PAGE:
Updated: 1/3/2021

How can indie authors get their books into the library? It’s a question that has many authors stumped. Before I go on, I need to emphasize that this won’t work unless you have legitimate buzz and impressive sales. While indie authors have successfully gotten their books into their local libraries, many can’t seem to break out further than that. That’s because acquisitions librarians only purchase books based on their budget as well as a book’s popularity.

Another point I need to make is that your book needs its own ISBN (For both the ebook and print edition) as well as distribution via Baker & Taylor or Ingram for a library to consider your book. These endeavors will cost you some money, but since you asked, I’m telling…


Many Librarians are busy and don’t have time to discover the latest and greatest book. They instead rely on catalogs to alert them to new releases and those books with the most buzz. Getting into one of these catalogs is not cheap but if you want to get on a librarian’s radar, you’ll have to pay to play. So here are just some of the catalogs that are popular with librarians:


Edelweiss is a catalog used by many librarians across the country, it is also a site used by publishers to get their books in front of the acquisitions librarians. 


Though technically NetGalley is about posting galleys it’s also got a newsletter you can get into via their marketing program. It’s very popular with librarians looking for a try before you buy scenario.

Getting Your Book Noticed By Librarians Through Book Reviews

It’s no secret that many libraries are under budget and understaffed. In response, many acquisitions librarians use book reviews as an important part of their vetting process. Some of these reviewing services require a fee like Publisher’s Weekly Select and Kirkus but there are free sites like ForeWord Reviews and Midwest Book Reviews that are free to indies.

ForeWord Reviews

ForeWord Reviews offers indie authors a place where they can submit their books for an honest and professional review. It’s considered a place where media professionals go to find the latest and greatest in indie publishing. Did I mention it’s free?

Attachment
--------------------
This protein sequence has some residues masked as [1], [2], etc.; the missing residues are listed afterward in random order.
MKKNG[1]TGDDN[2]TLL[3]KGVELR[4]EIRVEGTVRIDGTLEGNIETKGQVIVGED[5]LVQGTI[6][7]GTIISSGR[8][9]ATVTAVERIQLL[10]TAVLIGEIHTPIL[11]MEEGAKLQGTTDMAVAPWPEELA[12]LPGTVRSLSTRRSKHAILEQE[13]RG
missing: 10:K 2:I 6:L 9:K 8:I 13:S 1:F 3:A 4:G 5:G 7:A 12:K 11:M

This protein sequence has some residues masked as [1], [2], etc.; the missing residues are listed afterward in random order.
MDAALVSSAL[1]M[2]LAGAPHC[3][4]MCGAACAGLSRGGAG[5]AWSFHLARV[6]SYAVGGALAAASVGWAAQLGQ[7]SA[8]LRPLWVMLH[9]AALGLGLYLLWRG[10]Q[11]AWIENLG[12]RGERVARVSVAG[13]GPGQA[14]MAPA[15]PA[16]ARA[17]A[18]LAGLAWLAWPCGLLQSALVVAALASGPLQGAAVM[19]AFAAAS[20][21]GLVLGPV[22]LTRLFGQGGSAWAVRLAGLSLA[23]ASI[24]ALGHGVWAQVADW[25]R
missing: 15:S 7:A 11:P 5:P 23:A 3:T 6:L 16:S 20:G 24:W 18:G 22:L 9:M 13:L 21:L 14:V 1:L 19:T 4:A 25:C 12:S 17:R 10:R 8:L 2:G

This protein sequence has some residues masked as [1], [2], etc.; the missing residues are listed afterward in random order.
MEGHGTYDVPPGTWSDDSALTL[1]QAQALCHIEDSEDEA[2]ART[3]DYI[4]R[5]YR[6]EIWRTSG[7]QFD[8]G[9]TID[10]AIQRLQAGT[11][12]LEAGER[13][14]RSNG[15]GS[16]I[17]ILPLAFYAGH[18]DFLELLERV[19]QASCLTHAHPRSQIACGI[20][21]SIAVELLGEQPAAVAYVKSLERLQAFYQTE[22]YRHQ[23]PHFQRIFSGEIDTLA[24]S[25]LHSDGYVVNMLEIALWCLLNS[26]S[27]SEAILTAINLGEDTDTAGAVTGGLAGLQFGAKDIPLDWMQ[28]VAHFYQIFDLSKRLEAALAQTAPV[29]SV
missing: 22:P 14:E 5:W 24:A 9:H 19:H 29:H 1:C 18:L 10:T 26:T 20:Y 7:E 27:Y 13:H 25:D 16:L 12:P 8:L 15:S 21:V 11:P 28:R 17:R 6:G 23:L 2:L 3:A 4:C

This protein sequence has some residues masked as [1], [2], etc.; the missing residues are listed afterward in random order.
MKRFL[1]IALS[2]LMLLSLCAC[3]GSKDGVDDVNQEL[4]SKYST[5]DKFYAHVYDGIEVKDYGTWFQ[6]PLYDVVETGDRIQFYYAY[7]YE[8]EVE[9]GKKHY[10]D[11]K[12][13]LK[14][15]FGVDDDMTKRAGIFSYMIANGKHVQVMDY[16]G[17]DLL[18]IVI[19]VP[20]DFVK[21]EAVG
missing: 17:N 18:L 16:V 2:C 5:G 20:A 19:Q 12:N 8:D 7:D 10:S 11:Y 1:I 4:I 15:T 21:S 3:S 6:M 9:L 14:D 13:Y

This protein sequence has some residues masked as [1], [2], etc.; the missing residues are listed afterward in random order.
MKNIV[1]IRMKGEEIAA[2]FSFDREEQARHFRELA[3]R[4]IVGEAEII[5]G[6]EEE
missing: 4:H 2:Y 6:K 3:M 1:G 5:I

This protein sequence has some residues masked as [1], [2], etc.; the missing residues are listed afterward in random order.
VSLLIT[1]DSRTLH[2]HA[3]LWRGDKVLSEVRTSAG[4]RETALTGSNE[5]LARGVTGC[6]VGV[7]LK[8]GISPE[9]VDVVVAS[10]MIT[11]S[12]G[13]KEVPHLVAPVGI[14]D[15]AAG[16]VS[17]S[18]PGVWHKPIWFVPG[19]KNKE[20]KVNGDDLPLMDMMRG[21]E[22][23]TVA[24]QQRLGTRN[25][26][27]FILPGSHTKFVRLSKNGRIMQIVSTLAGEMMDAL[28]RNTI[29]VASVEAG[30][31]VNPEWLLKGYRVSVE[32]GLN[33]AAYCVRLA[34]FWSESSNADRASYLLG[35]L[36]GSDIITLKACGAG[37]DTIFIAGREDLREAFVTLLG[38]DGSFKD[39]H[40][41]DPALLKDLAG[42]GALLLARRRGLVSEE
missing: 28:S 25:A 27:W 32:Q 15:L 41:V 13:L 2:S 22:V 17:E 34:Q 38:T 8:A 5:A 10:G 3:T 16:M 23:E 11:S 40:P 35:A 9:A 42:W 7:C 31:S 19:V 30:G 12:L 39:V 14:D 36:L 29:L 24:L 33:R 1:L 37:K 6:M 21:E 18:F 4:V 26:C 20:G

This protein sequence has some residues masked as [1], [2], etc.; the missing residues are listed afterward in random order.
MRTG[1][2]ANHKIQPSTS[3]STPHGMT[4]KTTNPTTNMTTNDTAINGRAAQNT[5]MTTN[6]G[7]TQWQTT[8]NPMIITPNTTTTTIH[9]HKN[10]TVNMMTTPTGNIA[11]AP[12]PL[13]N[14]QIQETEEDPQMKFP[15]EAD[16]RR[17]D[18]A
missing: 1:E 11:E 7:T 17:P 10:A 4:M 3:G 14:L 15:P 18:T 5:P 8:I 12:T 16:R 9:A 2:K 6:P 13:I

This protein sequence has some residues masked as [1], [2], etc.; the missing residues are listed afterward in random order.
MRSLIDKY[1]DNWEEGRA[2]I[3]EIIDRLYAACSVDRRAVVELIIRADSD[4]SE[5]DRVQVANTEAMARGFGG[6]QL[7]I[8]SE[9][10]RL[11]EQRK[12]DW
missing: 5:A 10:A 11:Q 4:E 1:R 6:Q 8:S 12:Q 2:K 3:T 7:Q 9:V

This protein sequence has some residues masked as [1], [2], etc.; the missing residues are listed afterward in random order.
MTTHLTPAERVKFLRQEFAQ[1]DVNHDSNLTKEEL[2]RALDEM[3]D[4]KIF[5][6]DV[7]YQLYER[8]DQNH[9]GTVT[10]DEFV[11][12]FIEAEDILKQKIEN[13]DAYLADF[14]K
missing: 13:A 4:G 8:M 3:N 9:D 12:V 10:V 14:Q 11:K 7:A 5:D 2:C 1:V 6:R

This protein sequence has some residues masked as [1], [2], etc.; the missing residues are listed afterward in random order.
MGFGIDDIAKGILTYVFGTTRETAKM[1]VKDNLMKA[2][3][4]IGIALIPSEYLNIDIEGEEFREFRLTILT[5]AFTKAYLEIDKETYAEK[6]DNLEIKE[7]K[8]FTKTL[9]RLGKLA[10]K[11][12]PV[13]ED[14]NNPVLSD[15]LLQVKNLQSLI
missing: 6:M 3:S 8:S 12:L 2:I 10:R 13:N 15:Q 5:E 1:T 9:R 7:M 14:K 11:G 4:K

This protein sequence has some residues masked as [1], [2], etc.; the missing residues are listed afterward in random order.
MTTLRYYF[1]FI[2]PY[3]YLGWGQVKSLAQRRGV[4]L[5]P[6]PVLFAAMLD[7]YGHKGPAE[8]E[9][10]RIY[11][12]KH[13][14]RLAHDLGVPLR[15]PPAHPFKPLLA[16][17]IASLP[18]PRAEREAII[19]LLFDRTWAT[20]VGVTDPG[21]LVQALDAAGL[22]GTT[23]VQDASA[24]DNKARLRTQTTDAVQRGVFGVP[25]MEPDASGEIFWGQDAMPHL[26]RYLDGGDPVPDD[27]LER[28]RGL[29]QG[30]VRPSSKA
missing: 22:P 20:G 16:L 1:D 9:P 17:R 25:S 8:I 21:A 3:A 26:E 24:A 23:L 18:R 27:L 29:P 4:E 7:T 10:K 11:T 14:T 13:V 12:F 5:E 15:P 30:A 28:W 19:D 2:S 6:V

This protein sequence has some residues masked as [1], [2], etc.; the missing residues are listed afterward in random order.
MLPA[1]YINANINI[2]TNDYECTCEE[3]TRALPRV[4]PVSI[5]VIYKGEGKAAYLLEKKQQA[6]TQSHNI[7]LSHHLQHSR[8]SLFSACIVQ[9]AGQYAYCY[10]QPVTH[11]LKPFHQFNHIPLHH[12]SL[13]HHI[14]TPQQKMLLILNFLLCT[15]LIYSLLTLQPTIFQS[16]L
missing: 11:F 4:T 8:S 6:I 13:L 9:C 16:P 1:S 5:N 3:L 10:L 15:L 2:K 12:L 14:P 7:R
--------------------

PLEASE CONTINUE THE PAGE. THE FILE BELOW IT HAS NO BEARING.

Midwest Book Reviews

The Midwest Book Review services are free for print books but have a $50 fee for ebooks, ARCs, and uncorrected proofs.

Publisher’s Weekly Select

In 2010, PW introduced an indie program where they announce books on their website and even offer the possibility of a book review. It’s only a small possibility because according to PW’s site there’s a 75% rejection rate so the odds aren’t good. This means you’re basically paying for a blurb on a website, which seems more like advertising to me, but I digress…


Kirkus is a site used by publishing professionals as well as librarians. Unlike PW, they don’t relegate indie books to the back of the bus. Getting a review here will cost about $425-$575.

Library Journal

Library Journal is a media source for librarians all over the country, sadly, they’re not open to unsolicited books. However, Library Journal does accept photos, guest posts, and letters on a variety of topics. Just make sure you get a byline and mention your book in said byline.

Getting Your Ebook Into The Library

OverDrive is like the Amazon of digital retail store for libraries.  You can get your ebooks into the OverDrive system through Draft2Digital, Smashwords, and StreetLib. 

There are other distributors just like OverDrive such as: 

  • PublishDrive 
  • IngramSpark 
  • Baker & Taylor

Getting Your Audio Book Into The Library

Findaway Voices is the only audiobook distributor that can get a self-published book to the library as of this date. I’ve heard stories of some indie authors who have gotten their books successfully into OverDrive’s audio distribution through email petition but that’s rare and those indie authors often have a large back catalog.

The Free Way to Get in the Library

I know what you’re already thinking, “Rachel, why don’t I just donate my book?” and that’s a good way to get your book in a library but if you want a library to buy your book, then you’ll have to get on their radar in other ways. Besides, I’ve heard stories of authors having their book donation rejected by their local library. Ouch!

Telemarket/Spam Your Way into the Library

There are directories that authors can use that list the websites of libraries around the U.S. You can email or call the acquisitions librarian and ask them if they would be interested in your book. Many indies have done it though there are no stats on how successful it is. However, in telemarketing, I hear a 2% response is considered a good thing.

In Conclusion

There is no easy way to get your book into the library. I think many indies are putting the cart before the horse when they approach libraries at the beginning of their book launch. You don’t want to start here, many libraries are on a tight budget and have no room to spend carelessly on unproven books. Also, if you haven’t noticed, it’s expensive to get into the catalogs and online stores that librarians seem to favor. Save it for when you start to make a profit. You don’t want to do too much too soon and wind up broke.

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